Let me say from the outset that Night Train to Lisbon is perhaps one of those books in which I cannot make up my mind, whether I like it or not. There were points about the book that I especially liked, but there were also aspects of the book that I found not to my liking. Thus, overall, I am ambivalent about this one.
Night Train to Lisbon follows the adventures of Raimund Gregorius, who is a teacher at a Swiss Gymnasium. One rainy day, he encounters a woman who seems to be getting ready to jump off a bridge. Fearing that she is committing suicide, he goes to her and prevents the jump. He immediately learns that the woman is a foreigner, and when he asks her what language she speaks, she replies português. The woman does something strange; she writes a phone number on his forehead. Enamored by the strangeness of the woman, and the exotic nature of the pronunciation of português, he decides to check out a used-book store where he comes across a book that consists of a collection of notes of a certain Amadeu de Prado.
And guess what? The overall impact of the weird encounter with the weird woman sets him off to this adventure. What was originally a very predictable and repetitive lifestyle was broken. Gregorius just takes off and leaves the school. He buys a train ticket to Lisbon, thus, taking the journey from Bern, which is what the title is referring to.
After arriving in Lisbon, he sets off on this treasure hunt, trying to find out who this Amadeu de Prado is. It turns out that he was a doctor, who lived during the Portuguese authoritarian regime, who was loved by the people until he treated one of the authorities, which caused him to be ostracized by the people. Because of that, he secretly joined the resistance, with hopes of redeeming himself.
Gregorius tries to meet all of the people that were related to Amadeu: his friends, his sister, a girl who had a crush on him, his professor, et cetera. At the same time, he tries to read the collection of notes that he has in the form of the used book he got in Bern. Little by little, Gregorius — and by extension, the reader — pieces together this puzzle that slowly reveals the totality of the personality behind the name of Amadeu de Prado. We learn of the social and emotional struggles and conflicts that Amadeu had, such as his atheism, his love triangles, his relationships with his parents. There is plenty to mention here, that I think it would just be better to pick up the book and read about it for a more accurate picture.
So that shouldn’t be a bad plot for a novel. Except there are things that I did not understand.
So, first of all, what was the role of the woman in the beginning? The woman was about to jump from a bridge, and was rescued. After that, she doesn’t appear at all in the novel. Gregorius decides to buy a train ticket to Lisbon, he decides to break his seemingly unbreakable routine of living in Bern (we are told later that his wife Florence took vacations without him because he hated flying), not because of the woman who left a phone number on his forehead, but because of a book he bought from a used book store. How incredible is that!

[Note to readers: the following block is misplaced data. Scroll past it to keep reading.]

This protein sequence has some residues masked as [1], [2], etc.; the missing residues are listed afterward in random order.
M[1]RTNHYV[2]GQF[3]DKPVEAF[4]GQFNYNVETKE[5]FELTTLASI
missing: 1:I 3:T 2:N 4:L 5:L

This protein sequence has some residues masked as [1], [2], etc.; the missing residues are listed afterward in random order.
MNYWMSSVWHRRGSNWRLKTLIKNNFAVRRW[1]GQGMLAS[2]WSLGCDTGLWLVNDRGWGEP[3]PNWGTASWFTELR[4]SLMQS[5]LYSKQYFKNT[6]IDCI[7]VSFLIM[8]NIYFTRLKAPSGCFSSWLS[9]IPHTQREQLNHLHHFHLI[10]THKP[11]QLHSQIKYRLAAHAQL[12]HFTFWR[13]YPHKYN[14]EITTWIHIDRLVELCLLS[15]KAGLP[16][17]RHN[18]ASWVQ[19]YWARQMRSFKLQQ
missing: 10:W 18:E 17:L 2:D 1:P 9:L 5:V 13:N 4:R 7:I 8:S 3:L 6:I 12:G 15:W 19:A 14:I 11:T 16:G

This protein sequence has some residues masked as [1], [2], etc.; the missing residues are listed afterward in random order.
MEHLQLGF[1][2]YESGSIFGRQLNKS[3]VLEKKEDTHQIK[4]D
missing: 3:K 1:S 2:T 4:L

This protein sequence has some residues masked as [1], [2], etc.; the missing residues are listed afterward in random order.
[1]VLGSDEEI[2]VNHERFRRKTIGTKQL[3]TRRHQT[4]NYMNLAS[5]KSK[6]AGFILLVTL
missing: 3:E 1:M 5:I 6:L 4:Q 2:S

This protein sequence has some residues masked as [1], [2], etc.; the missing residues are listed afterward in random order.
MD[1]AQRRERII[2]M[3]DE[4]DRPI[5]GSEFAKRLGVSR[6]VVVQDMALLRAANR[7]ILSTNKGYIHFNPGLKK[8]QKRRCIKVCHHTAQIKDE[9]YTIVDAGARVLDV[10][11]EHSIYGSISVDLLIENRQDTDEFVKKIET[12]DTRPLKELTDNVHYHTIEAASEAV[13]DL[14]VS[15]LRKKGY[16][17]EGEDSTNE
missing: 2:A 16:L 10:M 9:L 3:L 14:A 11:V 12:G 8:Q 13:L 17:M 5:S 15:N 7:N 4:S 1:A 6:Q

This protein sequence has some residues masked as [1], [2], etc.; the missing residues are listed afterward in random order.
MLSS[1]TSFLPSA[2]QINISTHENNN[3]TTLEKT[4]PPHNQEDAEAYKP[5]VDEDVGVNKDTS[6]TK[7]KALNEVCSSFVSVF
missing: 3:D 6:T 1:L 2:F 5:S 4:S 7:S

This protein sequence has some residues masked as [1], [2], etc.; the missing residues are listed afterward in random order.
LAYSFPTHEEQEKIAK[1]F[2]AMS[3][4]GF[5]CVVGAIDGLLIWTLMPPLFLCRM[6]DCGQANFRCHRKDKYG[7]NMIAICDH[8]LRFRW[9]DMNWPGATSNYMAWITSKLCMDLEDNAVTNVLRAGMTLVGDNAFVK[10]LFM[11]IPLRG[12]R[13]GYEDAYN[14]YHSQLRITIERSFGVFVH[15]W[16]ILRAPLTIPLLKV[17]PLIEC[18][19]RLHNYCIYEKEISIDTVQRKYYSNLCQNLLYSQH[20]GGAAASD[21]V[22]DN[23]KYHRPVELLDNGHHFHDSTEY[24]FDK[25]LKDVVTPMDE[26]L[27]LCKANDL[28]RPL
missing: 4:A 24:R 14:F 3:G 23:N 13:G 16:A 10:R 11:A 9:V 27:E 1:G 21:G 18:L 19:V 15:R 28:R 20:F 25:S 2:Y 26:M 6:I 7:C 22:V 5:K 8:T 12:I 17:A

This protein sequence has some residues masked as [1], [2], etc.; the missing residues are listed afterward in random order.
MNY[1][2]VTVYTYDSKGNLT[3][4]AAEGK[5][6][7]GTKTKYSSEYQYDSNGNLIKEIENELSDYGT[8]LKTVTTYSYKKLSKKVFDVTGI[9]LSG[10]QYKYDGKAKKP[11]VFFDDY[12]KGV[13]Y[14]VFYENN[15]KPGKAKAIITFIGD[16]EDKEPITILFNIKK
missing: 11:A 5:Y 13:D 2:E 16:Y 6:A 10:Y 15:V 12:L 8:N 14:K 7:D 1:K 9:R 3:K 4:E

Secondly, I never understood why Gregorius kept continuing in his personal investigation regarding Amadeu. Who exactly was Amadeu to Gregorius? It wasn’t the case that he was some very important figure in history. No, he was just a doctor who had some emotional problems and had a gift for writing.
I find a disconnect between the reviews that I have seen about this book and my own personal experience reading it. This book has been compared to Carlos Ruiz Zafon’s Shadow of the Wind, which I have also read in the past. What is common between both books is that there is the main character who embarks on an investigation about an author of a seemingly rare book. In Shadow of the Wind, the main character also picks up a book, and finds out that there is nothing else he can find out about the author. It seems that the book he found was the only book the author wrote.
The similarity ends here, however. In Shadow of the Wind, there is a reason why the main character continues on the expedition, that being, apparently, because there is an antagonist, the Devil, who seems to be hunting down every copy of every book the author has written so he can burn them. In Night Train to Lisbon, I see no motive for continuing the pursuit, aside from the inference that something clicked in Gregorius’ head that he decided to break his routine and embark on an adventure.
So overall, after having ambivalent thoughts about Night Train to Lisbon, I decided that I do not like it. Maybe it’s the hype I think it doesn’t deserve that induces this negative reaction, but I think it’s a book that doesn’t live up to its reputation. 3 out of 5 stars.Powered by Sidelines